That, there, was the first shock: learning, so early, so explicit, so extra-curricular. And learn what? The art of signifying, of subterfuge, of saying yes and knowing no, of nodding along but knowing so. This page, appropriately, I left un-marked. But my first dog ear returns to a similar concept, after I hard realized with much joy that our titular character would spend the first part of his story at school.
“Ordered you?” he said. “He ordered you. Dammit, white folk are always giving orders, it’s a habit with them. Why didn’t you make an excuse? Couldn’t you say they had sickness–smallpox–or picked another cabin? Why that Trueblood shack? My god, boy! You’re black and living in the South–did you forget how to lie?”
“Lie, sir? Lie to him, lie to a trustee, sir? Me?”
He shook his head with a kind of anguish. “And me thinking I’d picked a boy with a brain,” he said. “Didn’t you know you were endangering the school?”
“But I was only trying to please him…”
“Please him! And here you are a junior in college! Why, the dumbest black bastard in the cotton patch knows that the only way to please a white man is to tell him a lie! What kind of education are you getting around here?” (139)
And then a moment that really struck me, the vignette that not only launches our hero into politics but reminded me so strongly (now, one year later) of the stated goals and principles of Occupy Wall Street. Indeed, this section of Invisible Man warrants its own post, essay, critical study, as the invisible man and a crowd of citizens functionally occupy an eviction.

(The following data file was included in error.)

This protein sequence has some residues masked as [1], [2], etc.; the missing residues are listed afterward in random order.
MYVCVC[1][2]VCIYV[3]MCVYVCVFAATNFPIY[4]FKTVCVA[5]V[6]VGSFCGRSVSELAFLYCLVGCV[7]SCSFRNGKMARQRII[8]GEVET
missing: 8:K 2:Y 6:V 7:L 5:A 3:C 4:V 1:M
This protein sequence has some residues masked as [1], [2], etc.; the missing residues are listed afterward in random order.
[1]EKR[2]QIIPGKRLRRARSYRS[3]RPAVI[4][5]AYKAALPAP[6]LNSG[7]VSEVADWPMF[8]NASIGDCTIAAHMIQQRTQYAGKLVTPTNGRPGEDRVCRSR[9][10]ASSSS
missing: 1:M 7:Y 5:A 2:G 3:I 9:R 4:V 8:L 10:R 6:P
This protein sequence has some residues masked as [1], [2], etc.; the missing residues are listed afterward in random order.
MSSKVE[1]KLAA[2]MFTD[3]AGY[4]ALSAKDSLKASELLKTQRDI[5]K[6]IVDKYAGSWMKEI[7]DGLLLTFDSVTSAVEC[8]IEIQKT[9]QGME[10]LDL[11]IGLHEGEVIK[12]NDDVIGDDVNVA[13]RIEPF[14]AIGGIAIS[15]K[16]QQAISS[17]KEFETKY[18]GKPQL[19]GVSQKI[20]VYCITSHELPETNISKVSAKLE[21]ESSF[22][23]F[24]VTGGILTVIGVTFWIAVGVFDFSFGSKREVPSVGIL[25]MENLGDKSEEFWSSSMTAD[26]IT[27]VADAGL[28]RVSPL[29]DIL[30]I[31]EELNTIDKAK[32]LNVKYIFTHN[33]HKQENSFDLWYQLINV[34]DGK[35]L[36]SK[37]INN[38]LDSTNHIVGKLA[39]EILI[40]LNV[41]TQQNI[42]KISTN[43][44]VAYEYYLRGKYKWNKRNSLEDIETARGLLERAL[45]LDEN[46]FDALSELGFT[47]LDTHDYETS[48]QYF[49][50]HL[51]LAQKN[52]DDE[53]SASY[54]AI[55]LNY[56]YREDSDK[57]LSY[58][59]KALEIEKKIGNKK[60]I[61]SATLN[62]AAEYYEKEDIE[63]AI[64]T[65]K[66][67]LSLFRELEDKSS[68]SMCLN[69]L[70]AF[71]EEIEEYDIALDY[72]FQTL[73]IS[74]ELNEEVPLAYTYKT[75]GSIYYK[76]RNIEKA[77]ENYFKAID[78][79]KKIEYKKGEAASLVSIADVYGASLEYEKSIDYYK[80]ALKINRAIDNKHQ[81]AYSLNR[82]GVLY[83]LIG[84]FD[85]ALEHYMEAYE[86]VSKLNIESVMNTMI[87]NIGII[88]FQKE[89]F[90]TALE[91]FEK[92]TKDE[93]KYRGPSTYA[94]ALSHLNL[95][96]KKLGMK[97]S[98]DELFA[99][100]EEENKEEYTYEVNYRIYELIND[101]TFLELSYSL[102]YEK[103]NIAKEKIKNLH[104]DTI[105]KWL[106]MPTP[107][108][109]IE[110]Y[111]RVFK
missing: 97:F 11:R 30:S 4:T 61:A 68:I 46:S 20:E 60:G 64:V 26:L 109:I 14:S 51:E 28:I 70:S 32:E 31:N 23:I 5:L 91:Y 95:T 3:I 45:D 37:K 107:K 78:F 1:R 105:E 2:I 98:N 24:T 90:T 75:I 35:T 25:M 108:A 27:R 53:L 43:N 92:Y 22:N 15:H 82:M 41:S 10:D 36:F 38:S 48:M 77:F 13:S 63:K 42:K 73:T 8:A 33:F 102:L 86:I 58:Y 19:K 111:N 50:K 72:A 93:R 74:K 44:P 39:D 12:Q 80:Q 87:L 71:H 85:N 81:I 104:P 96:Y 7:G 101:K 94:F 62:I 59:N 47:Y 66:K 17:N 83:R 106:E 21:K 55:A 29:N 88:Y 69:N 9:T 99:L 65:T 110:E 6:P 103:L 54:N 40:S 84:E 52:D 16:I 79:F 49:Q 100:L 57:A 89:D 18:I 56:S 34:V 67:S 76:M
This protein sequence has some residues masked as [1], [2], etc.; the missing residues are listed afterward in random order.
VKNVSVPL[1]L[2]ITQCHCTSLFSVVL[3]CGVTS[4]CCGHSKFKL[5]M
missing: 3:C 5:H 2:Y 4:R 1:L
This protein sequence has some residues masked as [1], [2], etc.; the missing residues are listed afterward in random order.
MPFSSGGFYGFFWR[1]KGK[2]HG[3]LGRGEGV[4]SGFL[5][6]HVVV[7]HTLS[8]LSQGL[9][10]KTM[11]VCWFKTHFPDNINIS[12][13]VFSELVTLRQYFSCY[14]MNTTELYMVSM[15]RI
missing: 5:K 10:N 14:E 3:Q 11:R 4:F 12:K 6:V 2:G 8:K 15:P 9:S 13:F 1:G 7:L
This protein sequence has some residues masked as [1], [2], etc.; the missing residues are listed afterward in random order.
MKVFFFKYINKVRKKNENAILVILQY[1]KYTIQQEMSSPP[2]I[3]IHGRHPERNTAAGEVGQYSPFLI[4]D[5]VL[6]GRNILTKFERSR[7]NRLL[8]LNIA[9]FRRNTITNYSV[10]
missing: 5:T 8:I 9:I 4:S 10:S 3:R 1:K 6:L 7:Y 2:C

“We’re dispossessed,” I sang at the top of my voice, “disposessed and we want to pray. Let’s go in and pray. Let’s have a big prayer meeting. But we’ll need some chairs to sit in…rest upon as we kneel. We’ll need some chairs!”
“Here’s some chairs down here,” a woman called from the walk. “How ’bout taking in some chairs?”
“Sure,” I called, “take everything. Take it all, hide that junk! Put it back where it came from, It’s blocking the street and the sidewalk, and that’s against the law. Put it out of sight! Hid it, hide their shame! Hide our shame!”…
“We ought to done this long ago,” a man said.
“We damn sho should,”
“I feel so good,” a woman said. “I feel so good!”…
“It’s a good idea.”
“Let’s have a demonstration…”
“Let’s parade!” …
“What’s going on here?” a gold-shield officer called up the steps….”You,” he called, pointing straight at me.
“We’ve…we’ve been clearing the sidewalk of a lot of junk,” I called, tense inside….
“You mean you’re interfering with an eviction,” he called, starting through the crowd.
“He ain’t doing nothing,” a woman called from behind me.
I looked around, the steps behind were filled with those who had been inside
“We’re all together,” someone called, as the crowd closed in.
“Clear the streets,” the officer ordered.
“That’s what we were doing,” someone called from back in the crowd.
“Mahoney!” he bellowed to another policeman, “send in a riot call!”
“What riot?” one of the white men called to him. “There’s no riot.”
“If I say there’s a riot, there’s a riot,” the officer said. “And what re you white people doing up here in Harlem?” (281-283)